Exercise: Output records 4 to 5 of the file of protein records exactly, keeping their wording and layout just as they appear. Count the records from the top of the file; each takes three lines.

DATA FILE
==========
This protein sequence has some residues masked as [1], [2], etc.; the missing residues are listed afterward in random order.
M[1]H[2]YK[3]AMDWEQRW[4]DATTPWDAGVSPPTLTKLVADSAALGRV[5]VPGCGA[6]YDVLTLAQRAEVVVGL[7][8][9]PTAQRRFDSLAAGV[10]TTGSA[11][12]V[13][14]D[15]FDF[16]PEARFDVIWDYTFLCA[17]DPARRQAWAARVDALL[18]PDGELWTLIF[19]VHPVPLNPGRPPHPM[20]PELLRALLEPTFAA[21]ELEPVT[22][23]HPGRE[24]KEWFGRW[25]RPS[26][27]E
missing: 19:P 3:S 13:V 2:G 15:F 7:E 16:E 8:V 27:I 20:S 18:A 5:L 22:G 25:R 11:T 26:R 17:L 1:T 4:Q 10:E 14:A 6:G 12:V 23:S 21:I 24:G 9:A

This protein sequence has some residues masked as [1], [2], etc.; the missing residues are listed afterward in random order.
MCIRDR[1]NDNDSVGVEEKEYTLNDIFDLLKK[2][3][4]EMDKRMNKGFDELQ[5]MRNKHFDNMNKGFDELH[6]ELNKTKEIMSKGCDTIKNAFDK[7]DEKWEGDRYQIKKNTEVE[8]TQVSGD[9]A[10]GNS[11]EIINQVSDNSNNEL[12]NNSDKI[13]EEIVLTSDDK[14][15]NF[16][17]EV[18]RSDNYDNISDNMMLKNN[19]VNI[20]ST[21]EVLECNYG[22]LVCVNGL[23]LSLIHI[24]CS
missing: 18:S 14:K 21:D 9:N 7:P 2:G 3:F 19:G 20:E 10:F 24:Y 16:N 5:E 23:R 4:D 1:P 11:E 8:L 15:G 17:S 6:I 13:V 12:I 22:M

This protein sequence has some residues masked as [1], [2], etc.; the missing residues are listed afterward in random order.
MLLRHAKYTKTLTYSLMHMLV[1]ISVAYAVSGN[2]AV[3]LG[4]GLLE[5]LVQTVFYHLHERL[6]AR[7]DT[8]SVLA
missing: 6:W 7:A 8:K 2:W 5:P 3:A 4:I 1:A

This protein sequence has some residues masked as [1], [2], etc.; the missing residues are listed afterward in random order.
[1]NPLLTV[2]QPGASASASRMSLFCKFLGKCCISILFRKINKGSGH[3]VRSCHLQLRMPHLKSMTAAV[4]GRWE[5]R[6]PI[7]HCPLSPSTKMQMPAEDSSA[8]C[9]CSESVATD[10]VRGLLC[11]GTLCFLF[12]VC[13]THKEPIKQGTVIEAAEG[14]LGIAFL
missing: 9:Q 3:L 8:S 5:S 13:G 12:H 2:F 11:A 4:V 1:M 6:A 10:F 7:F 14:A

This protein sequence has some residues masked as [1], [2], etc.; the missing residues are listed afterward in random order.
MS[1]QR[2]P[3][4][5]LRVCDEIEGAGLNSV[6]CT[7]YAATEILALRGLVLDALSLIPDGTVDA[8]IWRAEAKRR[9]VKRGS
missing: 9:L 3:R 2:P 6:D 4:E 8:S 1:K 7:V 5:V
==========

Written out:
This protein sequence has some residues masked as [1], [2], etc.; the missing residues are listed afterward in random order.
[1]NPLLTV[2]QPGASASASRMSLFCKFLGKCCISILFRKINKGSGH[3]VRSCHLQLRMPHLKSMTAAV[4]GRWE[5]R[6]PI[7]HCPLSPSTKMQMPAEDSSA[8]C[9]CSESVATD[10]VRGLLC[11]GTLCFLF[12]VC[13]THKEPIKQGTVIEAAEG[14]LGIAFL
missing: 9:Q 3:L 8:S 5:S 13:G 12:H 2:F 11:A 4:V 1:M 6:A 10:F 7:F 14:A

This protein sequence has some residues masked as [1], [2], etc.; the missing residues are listed afterward in random order.
MS[1]QR[2]P[3][4][5]LRVCDEIEGAGLNSV[6]CT[7]YAATEILALRGLVLDALSLIPDGTVDA[8]IWRAEAKRR[9]VKRGS
missing: 9:L 3:R 2:P 6:D 4:E 8:S 1:K 7:V 5:V